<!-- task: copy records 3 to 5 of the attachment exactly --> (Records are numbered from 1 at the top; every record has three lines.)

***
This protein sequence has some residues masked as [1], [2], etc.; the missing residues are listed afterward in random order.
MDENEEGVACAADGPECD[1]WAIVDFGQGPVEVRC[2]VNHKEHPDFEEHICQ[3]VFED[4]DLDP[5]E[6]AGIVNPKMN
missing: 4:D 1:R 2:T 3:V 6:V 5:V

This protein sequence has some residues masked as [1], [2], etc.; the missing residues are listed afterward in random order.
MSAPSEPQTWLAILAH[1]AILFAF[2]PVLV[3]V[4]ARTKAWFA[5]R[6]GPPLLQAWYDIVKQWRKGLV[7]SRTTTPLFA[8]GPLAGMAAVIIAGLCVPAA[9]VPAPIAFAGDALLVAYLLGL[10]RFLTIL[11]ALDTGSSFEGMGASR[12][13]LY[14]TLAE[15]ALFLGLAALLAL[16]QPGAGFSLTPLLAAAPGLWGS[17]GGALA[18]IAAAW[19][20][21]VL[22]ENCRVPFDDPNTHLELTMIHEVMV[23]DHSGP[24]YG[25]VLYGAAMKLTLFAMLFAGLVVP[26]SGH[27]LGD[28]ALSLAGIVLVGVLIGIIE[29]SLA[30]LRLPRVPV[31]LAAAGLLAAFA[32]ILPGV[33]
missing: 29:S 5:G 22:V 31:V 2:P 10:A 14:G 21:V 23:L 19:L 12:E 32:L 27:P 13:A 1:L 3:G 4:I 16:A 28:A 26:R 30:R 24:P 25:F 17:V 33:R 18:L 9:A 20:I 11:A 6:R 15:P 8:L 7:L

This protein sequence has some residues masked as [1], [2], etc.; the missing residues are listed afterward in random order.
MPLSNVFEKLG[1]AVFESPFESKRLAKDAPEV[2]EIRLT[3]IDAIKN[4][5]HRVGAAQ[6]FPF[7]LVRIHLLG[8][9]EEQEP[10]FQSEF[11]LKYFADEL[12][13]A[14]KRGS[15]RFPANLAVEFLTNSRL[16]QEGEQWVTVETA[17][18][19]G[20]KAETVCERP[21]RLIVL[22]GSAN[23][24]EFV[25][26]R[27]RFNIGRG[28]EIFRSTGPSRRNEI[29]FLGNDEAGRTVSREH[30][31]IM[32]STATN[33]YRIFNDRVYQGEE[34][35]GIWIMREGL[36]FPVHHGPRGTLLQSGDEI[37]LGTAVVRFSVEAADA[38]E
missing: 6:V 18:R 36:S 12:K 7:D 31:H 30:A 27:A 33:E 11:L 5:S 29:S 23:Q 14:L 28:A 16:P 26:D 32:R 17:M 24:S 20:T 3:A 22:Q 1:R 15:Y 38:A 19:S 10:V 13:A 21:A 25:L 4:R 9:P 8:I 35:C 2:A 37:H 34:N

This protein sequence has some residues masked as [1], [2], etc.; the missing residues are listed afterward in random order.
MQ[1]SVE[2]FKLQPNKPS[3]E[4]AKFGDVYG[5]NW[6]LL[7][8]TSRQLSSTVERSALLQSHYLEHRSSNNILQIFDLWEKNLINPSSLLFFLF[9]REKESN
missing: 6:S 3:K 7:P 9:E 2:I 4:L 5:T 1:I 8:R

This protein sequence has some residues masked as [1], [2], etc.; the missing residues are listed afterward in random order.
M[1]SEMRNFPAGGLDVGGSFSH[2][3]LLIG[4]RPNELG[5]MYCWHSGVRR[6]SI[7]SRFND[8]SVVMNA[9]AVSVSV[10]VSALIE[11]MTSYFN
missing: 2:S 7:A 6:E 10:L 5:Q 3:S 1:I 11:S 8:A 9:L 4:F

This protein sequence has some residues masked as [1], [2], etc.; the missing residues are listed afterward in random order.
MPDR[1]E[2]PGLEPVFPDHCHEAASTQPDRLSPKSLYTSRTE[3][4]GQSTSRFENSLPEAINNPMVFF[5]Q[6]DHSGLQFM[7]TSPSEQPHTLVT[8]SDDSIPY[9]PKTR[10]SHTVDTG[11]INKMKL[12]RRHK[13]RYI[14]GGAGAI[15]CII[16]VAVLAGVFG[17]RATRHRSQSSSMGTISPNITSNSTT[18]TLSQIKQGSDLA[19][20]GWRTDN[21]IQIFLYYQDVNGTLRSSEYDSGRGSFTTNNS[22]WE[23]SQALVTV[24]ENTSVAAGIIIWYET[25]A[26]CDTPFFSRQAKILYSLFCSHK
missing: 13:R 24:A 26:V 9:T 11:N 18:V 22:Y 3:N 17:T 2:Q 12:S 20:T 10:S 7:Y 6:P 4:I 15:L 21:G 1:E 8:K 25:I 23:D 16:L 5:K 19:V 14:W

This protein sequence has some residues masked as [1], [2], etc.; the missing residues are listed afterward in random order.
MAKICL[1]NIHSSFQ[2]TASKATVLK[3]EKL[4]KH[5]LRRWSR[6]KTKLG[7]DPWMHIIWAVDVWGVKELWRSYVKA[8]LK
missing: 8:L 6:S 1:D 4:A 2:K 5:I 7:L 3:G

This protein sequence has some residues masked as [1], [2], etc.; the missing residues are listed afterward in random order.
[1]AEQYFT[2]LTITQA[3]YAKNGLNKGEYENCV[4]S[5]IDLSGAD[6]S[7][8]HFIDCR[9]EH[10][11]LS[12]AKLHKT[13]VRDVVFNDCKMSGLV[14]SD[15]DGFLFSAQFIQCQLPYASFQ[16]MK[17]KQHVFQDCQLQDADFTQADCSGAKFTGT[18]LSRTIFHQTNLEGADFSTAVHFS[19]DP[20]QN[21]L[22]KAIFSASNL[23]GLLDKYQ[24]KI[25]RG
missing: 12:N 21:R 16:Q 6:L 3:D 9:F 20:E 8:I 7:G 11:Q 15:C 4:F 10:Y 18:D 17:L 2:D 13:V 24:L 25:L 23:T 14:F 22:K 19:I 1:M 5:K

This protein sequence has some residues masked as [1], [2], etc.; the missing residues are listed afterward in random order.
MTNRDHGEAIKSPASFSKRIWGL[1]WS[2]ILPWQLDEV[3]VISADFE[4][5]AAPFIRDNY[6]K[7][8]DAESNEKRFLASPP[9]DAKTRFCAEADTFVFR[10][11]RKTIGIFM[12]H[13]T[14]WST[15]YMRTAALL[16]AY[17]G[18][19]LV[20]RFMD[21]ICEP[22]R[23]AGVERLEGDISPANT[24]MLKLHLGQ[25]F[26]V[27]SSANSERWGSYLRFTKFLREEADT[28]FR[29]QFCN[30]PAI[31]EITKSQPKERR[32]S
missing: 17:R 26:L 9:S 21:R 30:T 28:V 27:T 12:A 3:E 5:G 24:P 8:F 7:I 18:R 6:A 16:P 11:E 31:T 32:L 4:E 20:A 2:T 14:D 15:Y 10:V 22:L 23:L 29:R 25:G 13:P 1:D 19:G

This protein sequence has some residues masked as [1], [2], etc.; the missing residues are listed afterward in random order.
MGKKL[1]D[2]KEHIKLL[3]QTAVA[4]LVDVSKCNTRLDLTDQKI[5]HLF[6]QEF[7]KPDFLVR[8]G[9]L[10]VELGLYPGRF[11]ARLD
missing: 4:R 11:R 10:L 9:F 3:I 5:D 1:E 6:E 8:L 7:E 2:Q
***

This protein sequence has some residues masked as [1], [2], etc.; the missing residues are listed afterward in random order.
MPLSNVFEKLG[1]AVFESPFESKRLAKDAPEV[2]EIRLT[3]IDAIKN[4][5]HRVGAAQ[6]FPF[7]LVRIHLLG[8][9]EEQEP[10]FQSEF[11]LKYFADEL[12][13]A[14]KRGS[15]RFPANLAVEFLTNSRL[16]QEGEQWVTVETA[17][18][19]G[20]KAETVCERP[21]RLIVL[22]GSAN[23][24]EFV[25][26]R[27]RFNIGRG[28]EIFRSTGPSRRNEI[29]FLGNDEAGRTVSREH[30][31]IM[32]STATN[33]YRIFNDRVYQGEE[34][35]GIWIMREGL[36]FPVHHGPRGTLLQSGDEI[37]LGTAVVRFSVEAADA[38]E
missing: 6:V 18:R 36:S 12:K 7:D 31:H 30:A 27:A 33:E 11:L 5:S 29:S 23:Q 14:L 28:A 16:P 26:D 32:R 17:M 24:S 20:T 3:A 22:Q 1:R 15:Y 38:A 19:S 10:V 13:A 21:A 25:L 4:R 9:P 8:I 35:C 2:A 37:H 34:N

This protein sequence has some residues masked as [1], [2], etc.; the missing residues are listed afterward in random order.
MQ[1]SVE[2]FKLQPNKPS[3]E[4]AKFGDVYG[5]NW[6]LL[7][8]TSRQLSSTVERSALLQSHYLEHRSSNNILQIFDLWEKNLINPSSLLFFLF[9]REKESN
missing: 6:S 3:K 7:P 9:E 2:I 4:L 5:T 1:I 8:R

This protein sequence has some residues masked as [1], [2], etc.; the missing residues are listed afterward in random order.
M[1]SEMRNFPAGGLDVGGSFSH[2][3]LLIG[4]RPNELG[5]MYCWHSGVRR[6]SI[7]SRFND[8]SVVMNA[9]AVSVSV[10]VSALIE[11]MTSYFN
missing: 2:S 7:A 6:E 10:L 5:Q 3:S 1:I 11:S 8:A 9:L 4:F